The key takeaways for brands are as follows:

  • Consumers no longer expect for brands to simply comply with legislation but to do what is right by the them as consumers. This means we need to think about ethics not just compliance.

  • Brands need to put greater control in the hands of consumers and provide the transparency they desire when it comes to how we intend to use their data. This is going to be a big shift for many as brands who haven’t historically done so. ​

​Trend 3 - Blindly Walking into a Cookieless Future

Google will obviously commence phasing out cookies next year, so the time to evolve and adapt is fast running out – making 2022 an interesting year for the industry. ​

3rd party cookie deprecation combined with iOS privacy updates is giving rise to a new data economy as brands seek to build and leverage their own 1st party data assets and tap into others. ​2022 will trigger a surge in global investment in data-management and identity-resolution platforms as the industry gears up for the change. Locally in Australia we have already seen strong uptake, interest and investment in customer data platforms (CDPs) to better leverage 1st party data and this is likely to continue in 2022. We also anticipate brands increasingly looking to solutions to match and share data.

The key takeaways for brands are as follows:

  • Our research shows the majority of brands in Australia are not prepared for the change​, but time is fast running out. Brands need to start acting now.

  • Brands also need to be prepared to pivot as new information comes to hand, with even Google itself still evolving its approach.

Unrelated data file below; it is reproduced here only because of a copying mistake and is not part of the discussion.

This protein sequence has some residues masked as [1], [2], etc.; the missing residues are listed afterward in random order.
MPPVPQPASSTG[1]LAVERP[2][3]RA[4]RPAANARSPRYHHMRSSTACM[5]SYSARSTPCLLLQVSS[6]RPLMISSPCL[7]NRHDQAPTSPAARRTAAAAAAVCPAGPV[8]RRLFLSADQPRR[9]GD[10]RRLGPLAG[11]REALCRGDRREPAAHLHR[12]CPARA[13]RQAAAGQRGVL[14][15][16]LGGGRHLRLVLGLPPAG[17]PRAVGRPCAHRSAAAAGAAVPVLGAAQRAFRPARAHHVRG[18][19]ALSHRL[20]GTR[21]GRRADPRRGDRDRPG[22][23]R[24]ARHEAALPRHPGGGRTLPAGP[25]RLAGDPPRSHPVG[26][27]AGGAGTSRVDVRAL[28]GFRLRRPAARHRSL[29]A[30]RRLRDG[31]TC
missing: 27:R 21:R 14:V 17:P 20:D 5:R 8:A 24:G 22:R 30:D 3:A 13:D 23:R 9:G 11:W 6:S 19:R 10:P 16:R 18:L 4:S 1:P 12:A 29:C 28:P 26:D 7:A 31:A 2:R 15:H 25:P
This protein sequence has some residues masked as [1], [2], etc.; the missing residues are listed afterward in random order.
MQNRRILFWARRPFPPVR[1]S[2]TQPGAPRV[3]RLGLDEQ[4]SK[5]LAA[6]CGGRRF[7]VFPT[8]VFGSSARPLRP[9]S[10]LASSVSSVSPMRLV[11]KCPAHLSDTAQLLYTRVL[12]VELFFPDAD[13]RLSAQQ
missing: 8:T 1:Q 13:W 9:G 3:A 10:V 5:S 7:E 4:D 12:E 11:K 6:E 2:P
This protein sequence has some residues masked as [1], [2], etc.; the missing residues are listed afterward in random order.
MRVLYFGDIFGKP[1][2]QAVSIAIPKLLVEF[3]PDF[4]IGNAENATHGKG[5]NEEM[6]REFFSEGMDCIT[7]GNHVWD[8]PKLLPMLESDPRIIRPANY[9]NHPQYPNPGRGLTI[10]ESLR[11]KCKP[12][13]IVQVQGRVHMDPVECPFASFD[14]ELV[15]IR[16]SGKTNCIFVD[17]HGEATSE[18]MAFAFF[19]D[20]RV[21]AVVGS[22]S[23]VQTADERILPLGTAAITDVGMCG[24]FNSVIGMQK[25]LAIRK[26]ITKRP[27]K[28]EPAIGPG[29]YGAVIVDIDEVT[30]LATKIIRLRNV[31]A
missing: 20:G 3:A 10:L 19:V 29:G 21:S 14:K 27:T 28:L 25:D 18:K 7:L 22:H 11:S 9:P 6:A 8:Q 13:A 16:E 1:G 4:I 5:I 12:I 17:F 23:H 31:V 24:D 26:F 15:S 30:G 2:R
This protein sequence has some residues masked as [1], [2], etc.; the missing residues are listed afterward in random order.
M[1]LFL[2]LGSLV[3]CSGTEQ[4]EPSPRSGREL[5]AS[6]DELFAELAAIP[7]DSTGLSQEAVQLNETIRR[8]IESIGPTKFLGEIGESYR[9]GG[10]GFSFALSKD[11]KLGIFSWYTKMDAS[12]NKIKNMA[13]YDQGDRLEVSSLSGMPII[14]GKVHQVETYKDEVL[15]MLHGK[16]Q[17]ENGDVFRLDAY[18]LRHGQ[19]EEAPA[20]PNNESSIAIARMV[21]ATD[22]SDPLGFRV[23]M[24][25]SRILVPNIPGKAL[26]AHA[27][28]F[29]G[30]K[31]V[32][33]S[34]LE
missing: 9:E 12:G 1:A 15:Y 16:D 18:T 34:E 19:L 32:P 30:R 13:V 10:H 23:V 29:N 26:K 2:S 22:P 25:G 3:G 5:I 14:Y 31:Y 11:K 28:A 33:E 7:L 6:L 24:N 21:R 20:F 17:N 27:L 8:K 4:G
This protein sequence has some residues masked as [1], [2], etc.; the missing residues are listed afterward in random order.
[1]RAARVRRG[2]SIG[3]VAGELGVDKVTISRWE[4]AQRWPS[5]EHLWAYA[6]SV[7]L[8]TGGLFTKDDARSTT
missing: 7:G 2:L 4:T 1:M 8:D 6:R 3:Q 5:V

Trend 4 - Talent War Escalates and Skill Gap Widens

The last 2 years has rapidly accelerated what was a gradual, decade-long migration to digital. This seismic shift, however, has coincided in the widening of an already large digital and data skill gap in the workforce. The demand for digital and data talent is outpacing already short supply and Australia’s border policy has only exacerbated an already tight market and it's only going to get tougher. ​


With skill gaps abound, many organisations are now finally turning their attention and focus to upskill their workforce. In fact a global McKinsey survey in 2021 found that, 69% of organizations are doing more skill building now than they did before the pandemic.​

The key takeaways for brands are as follows:

  • Our marketing state of play study in 2021 found the majority of the marketing & digital workforce, don’t have digital and data literacy skills needed to help organisations navigate the changing landscape. To future proof your career, you need to start investing in your growth now.​